• In some embodiments, application 136-1 includes a plurality of event handlers 190 and one or more application views 191, each of which includes instructions for handling touch events that occur within a respective view of the application's user interface. Each application view 191 of the application 136-1 includes one or more event recognizers 180. Typically, a respective application view 191 includes a plurality of event recognizers 180. In other embodiments, one or more of event recognizers 180 are part of a separate module, such as a user interface kit (not shown) or a higher level object from which application 136-1 inherits methods and other properties. In some embodiments, a respective event handler 190 includes one or more of: data updater 176, object updater 177, GUI updater 178, and/or event data 179 received from event sorter 170. Event handler 190 optionally utilizes or calls data updater 176, object updater 177 or GUI updater 178 to update the application internal state 192. Alternatively, one or more of the application views 191 includes one or more respective event handlers 190. Also, in some embodiments, one or more of data updater 176, object updater 177, and GUI updater 178 are included in a respective application view 191.
  • A respective event recognizer 180 receives event information (e.g., event data 179) from event sorter 170, and identifies an event from the event information. Event recognizer 180 includes event receiver 182 and event comparator 184. In some embodiments, event recognizer 180 also includes at least a subset of: metadata 183, and event delivery instructions 188 (which optionally include sub-event delivery instructions).
  • Event receiver 182 receives event information from event sorter 170. The event information includes information about a sub-event, for example, a touch or a touch movement. Depending on the sub-event, the event information also includes additional information, such as location of the sub-event. When the sub-event concerns motion of a touch, the event information optionally also includes speed and direction of the sub-event. In some embodiments, events include rotation of the device from one orientation to another (e.g., from a portrait orientation to a landscape orientation, or vice versa), and the event information includes corresponding information about the current orientation (also called device attitude) of the device.
  • Event comparator 184 compares the event information to predefined event or sub-event definitions and, based on the comparison, determines an event or sub-event, or determines or updates the state of an event or sub-event. In some embodiments, event comparator 184 includes event definitions 186. Event definitions 186 contain definitions of events (e.g., predefined sequences of sub-events), for example, event 1 (187-1), event 2 (187-2), and others. In some embodiments, sub-events in an event 187 include, for example, touch begin, touch end, touch movement, touch cancellation, and multiple touching. In one example, the definition for event 1 (187-1) is a double tap on a displayed object. The double tap, for example, comprises a first touch (touch begin) on the displayed object for a predetermined phase, a first lift-off (touch end) for a predetermined phase, a second touch (touch begin) on the displayed object for a predetermined phase, and a second lift-off (touch end) for a predetermined phase. In another example, the definition for event 2 (187-2) is a dragging on a displayed object. The dragging, for example, comprises a touch (or contact) on the displayed object for a predetermined phase, a movement of the touch across touch-sensitive display 112, and lift-off of the touch (touch end). In some embodiments, the event also includes information for one or more associated event handlers 190.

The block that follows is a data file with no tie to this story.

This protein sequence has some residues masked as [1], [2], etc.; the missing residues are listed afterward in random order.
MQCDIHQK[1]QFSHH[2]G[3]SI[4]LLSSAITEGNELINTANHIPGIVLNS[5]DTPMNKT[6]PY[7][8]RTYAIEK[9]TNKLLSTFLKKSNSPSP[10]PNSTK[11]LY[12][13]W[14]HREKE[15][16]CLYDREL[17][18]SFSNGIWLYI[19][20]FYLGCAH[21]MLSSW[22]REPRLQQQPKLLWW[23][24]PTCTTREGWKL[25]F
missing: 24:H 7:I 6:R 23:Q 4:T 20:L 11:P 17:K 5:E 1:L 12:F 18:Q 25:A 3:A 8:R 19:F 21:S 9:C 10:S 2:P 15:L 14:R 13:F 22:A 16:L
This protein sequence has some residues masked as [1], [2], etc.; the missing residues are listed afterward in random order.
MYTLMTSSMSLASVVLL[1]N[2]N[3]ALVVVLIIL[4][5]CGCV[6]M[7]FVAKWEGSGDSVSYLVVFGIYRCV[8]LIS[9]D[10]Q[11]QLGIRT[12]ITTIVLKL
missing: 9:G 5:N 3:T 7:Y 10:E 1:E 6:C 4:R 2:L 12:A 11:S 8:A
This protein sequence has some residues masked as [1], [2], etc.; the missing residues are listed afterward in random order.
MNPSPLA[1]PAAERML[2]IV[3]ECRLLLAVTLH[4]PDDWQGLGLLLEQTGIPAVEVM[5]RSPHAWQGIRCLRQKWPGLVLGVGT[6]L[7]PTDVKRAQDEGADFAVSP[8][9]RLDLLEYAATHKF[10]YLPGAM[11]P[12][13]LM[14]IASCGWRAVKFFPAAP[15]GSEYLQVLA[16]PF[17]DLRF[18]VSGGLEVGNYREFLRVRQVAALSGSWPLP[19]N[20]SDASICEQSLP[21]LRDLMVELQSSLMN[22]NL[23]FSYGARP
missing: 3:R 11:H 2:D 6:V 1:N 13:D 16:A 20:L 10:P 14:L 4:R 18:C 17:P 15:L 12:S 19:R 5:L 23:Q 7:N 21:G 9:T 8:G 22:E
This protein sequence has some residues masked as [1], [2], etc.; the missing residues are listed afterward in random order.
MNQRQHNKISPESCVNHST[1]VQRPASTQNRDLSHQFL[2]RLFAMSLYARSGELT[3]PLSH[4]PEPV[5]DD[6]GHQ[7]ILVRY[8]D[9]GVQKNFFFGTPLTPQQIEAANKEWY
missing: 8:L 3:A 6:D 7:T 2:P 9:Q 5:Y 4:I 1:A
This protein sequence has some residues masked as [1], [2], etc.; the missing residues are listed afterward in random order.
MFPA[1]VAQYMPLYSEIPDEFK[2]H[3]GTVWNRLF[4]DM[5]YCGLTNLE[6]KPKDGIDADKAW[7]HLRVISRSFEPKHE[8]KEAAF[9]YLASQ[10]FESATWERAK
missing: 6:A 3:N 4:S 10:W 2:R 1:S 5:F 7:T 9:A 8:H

• In some embodiments, event definition 187 includes a definition of an event for a respective user-interface object. In some embodiments, event comparator 184 performs a hit test to determine which user-interface object is associated with a sub-event. For example, in an application view in which three user-interface objects are displayed on touch-sensitive display 112, when a touch is detected on touch-sensitive display 112, event comparator 184 performs a hit test to determine which of the three user-interface objects is associated with the touch (sub-event). If each displayed object is associated with a respective event handler 190, the event comparator uses the result of the hit test to determine which event handler 190 should be activated. For example, event comparator 184 selects an event handler associated with the sub-event and the object triggering the hit test.
  • In some embodiments, the definition for a respective event 187 also includes delayed actions that delay delivery of the event information until after it has been determined whether the sequence of sub-events does or does not correspond to the event recognizer's event type.